IdentiKids: Nadine Lewis

What tempted HR manager Nadine Lewis to start her own business?

Nadine Lewis of IdentiKids is the third of our Startup profiles, where we go straight to the hub of the action by speaking to entrepreneurs who have literally just started up.

We find out what made them decide to start their own business, how they got it off the ground, the obstacles they’ve overcome and the barriers they still face. We’ll look at their hopes and aspirations for the future, and then, in six months time, we’ll go back and find out how they’re getting on.

Name: Nadine Lewis Age: 33 Business: IdentiKids Type of business: Children’s ID and Medical Emergency Cards Start date: Company Formed August 2002. Launch Date 1 November 2002

When did you first decide you wanting start your own business?

Prior to and between children, I worked in Human Resources as an Advisor and then Manager. I returned to work following the birth of my first daughter 5 years ago, however, following the birth of my twins 2 ½ years ago, I decided it was not financially viable to return to work due to the cost of child care. I therefore set up a business as a Virtual Assistant and HR Consultant (Virtual Admin Solutions).

IdentiKids Limited was formed two years later.

Tell us about your business

The IdentiKids Children’s ID and Medical Emergency card attaches discretely to a child’s car seat to provide the emergency services with vital information on a child in the event of an accident.

The IdentiKids card carries the following information:

  • Emergency contact telephone numbers (up to 4 numbers)
  • Medical facts: relevant illnesses, disabilities, allergies and blood group
  • Brief Description and recent photo of the child

It also provides signed authorisation for emergency procedures.

  • The credit card style card is a discrete size and is held in a plastic wallet that sticks to the child’s car seat.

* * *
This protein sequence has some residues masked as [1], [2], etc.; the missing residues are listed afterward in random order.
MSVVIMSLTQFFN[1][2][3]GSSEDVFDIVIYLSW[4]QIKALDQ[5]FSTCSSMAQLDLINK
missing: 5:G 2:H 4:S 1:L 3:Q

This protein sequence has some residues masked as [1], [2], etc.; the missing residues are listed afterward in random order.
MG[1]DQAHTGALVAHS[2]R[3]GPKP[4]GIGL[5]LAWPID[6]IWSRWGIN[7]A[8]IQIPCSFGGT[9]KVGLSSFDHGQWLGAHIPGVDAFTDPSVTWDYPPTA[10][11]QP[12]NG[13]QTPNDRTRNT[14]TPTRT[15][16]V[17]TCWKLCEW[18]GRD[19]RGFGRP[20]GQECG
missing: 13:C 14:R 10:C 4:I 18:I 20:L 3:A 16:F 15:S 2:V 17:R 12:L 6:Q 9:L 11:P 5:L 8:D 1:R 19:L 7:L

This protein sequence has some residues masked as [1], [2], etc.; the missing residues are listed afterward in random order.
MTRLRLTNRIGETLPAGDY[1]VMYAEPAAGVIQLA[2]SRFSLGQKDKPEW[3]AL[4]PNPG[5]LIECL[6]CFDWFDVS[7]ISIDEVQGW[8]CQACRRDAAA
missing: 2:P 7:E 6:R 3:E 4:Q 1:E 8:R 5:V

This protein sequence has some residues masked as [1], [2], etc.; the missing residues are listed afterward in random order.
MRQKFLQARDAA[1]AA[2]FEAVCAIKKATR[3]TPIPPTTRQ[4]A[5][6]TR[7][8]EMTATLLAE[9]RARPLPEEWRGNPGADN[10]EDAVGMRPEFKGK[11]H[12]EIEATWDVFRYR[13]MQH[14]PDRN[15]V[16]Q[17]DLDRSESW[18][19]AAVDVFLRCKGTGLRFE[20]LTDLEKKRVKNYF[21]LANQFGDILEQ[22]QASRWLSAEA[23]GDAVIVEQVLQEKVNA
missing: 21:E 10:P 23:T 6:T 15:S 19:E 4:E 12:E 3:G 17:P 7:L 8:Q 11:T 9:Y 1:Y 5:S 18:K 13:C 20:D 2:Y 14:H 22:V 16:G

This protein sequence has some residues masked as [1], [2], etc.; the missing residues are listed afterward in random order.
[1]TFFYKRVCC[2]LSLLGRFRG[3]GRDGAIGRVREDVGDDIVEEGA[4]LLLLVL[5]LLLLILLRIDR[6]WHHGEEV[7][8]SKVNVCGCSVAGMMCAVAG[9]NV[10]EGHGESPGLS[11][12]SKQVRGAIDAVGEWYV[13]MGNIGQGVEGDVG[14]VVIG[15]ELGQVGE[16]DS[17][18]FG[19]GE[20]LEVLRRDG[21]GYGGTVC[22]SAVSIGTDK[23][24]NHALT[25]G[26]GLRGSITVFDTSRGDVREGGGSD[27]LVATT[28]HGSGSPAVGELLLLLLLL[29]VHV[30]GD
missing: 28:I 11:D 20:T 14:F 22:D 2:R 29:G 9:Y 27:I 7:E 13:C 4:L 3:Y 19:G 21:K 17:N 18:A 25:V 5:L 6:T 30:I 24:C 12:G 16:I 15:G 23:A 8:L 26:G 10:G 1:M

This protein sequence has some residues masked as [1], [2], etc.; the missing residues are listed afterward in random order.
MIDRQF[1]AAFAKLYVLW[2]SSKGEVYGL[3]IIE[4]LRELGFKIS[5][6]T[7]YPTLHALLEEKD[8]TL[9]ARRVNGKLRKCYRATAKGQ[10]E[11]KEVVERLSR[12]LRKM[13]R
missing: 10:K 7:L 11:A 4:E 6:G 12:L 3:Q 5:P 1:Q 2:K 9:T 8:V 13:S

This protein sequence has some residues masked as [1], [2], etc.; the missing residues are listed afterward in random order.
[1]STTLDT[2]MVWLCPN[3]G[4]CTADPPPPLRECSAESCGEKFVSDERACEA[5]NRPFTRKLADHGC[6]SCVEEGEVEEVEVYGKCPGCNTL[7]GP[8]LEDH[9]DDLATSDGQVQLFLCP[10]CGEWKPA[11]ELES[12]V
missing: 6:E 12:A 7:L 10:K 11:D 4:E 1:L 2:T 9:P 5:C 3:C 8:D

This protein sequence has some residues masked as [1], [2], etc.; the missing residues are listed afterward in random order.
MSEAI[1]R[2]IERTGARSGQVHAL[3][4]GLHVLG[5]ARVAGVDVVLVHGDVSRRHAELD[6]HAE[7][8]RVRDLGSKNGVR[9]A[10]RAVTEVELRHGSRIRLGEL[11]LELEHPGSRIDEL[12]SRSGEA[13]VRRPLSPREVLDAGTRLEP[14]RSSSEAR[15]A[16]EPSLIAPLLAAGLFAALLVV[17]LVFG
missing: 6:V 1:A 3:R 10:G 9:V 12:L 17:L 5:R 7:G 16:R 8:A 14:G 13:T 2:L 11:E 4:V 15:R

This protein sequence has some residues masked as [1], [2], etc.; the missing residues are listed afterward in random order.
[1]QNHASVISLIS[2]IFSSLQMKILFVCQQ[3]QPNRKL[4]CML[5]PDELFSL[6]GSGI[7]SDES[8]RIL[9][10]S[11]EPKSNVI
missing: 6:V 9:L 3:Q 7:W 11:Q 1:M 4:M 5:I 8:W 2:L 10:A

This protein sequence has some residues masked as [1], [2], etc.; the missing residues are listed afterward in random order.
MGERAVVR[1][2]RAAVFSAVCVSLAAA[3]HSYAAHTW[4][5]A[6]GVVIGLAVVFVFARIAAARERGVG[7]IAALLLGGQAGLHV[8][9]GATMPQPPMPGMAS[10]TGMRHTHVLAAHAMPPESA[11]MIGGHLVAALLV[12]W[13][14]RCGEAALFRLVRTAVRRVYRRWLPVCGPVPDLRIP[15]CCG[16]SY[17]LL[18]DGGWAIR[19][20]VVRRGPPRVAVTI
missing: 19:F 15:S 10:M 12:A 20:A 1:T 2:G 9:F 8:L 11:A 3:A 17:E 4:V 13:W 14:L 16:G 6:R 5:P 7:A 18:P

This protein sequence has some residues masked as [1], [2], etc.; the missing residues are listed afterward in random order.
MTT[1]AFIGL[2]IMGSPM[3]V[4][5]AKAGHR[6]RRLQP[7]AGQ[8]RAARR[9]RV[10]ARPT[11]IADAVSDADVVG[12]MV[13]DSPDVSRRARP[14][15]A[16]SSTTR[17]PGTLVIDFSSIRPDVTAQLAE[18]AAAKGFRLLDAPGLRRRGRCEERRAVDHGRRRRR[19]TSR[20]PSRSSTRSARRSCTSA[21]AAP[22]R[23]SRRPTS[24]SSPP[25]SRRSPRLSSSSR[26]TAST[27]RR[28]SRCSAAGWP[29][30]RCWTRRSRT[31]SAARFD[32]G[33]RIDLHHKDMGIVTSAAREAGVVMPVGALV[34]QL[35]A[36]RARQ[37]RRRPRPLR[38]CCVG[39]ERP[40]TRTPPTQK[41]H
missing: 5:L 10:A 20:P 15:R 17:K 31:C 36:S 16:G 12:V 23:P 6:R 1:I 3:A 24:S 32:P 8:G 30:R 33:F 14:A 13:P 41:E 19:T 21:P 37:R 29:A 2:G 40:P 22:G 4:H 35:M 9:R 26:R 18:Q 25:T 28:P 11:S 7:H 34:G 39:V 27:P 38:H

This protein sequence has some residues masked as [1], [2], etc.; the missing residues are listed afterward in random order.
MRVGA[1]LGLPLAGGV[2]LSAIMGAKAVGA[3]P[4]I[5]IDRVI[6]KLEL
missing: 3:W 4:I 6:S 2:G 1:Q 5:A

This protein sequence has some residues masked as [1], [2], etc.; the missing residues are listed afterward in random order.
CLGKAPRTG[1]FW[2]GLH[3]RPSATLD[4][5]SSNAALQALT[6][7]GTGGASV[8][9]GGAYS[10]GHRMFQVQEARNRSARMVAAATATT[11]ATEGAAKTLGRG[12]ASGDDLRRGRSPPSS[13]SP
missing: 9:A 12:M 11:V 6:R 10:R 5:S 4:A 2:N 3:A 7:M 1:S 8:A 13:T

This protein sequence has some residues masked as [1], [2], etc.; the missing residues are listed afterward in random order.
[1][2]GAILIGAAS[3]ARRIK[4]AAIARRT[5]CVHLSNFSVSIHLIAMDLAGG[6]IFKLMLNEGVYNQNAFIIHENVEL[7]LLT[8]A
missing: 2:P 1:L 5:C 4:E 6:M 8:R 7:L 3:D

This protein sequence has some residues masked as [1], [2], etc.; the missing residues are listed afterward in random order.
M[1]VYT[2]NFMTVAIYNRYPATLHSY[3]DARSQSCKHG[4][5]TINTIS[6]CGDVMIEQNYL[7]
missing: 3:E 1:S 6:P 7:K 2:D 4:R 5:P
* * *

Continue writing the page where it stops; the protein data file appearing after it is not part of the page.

• It comes with a prominent red sticker that can be stuck to a car window. This will alert Emergency services to the existence of the card.
  • To protect the child the card does not carry a home address.
  • The PVC card, which is printed using our special ID card printer is heat, shock and scratch resistant.

Was it your first business idea and where did it come from?

The idea for the cards came after a friend of mine had a non-serious accident. This must have played on my mind because at 2.00 am that night I came up with the basic concept for the cards and even registered the name there and then over the internet!

Was your decision to start a business inspired by any other companies or individuals?

My inspiration comes from the natural feeling of wanting to protect my children. It is a very frightening thought not to be able to “speak” for your children in any situation, particularly in a potentially life-threatening situation such as a serious car accident. This card addresses those natural anxieties of “not being there” that many parents experience from time to time.

What makes you think there’s a market for your business?

Right now there isn’t a market for cards of this nature, it is a major challenge that my Company faces – to create an awareness of the cards and to show there is a “real” need for the information the cards hold to be available for rescue personnel. Statistics show in 2001 there were over 300,000 casualties on Britain’s Roads and almost 5,000 children were killed or seriously injured. (Source: National Statistics Office)

Nobody likes to think that this would happen to them, but it does and I am trying to take people out of their comfort zone and to just plan ahead a little – “just in case”.

I have to cater to the two sides of the business, creating a market for the cards with parents who will be purchasing them and creating awareness with those that will be using the information provided on the cards. Both sides are equally important.

I am therefore undertaking a massive “awareness campaign” by sending out information on the cards to every police, fire and ambulance station, key members of the NHS (and particularly those with responsibility for clinical governance) and also to MPs with relevant portfolios.